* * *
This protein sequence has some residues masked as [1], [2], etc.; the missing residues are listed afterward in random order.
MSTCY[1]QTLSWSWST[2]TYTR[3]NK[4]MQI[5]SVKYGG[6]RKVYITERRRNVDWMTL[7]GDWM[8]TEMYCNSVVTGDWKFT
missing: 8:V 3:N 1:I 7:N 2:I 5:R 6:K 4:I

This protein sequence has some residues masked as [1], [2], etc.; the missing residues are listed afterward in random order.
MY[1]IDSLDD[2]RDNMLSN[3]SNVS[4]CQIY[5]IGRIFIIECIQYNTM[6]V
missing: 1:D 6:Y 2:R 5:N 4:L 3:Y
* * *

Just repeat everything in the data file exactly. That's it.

This protein sequence has some residues masked as [1], [2], etc.; the missing residues are listed afterward in random order.
MSTCY[1]QTLSWSWST[2]TYTR[3]NK[4]MQI[5]SVKYGG[6]RKVYITERRRNVDWMTL[7]GDWM[8]TEMYCNSVVTGDWKFT
missing: 8:V 3:N 1:I 7:N 2:I 5:R 6:K 4:I

This protein sequence has some residues masked as [1], [2], etc.; the missing residues are listed afterward in random order.
MY[1]IDSLDD[2]RDNMLSN[3]SNVS[4]CQIY[5]IGRIFIIECIQYNTM[6]V
missing: 1:D 6:Y 2:R 5:N 4:L 3:Y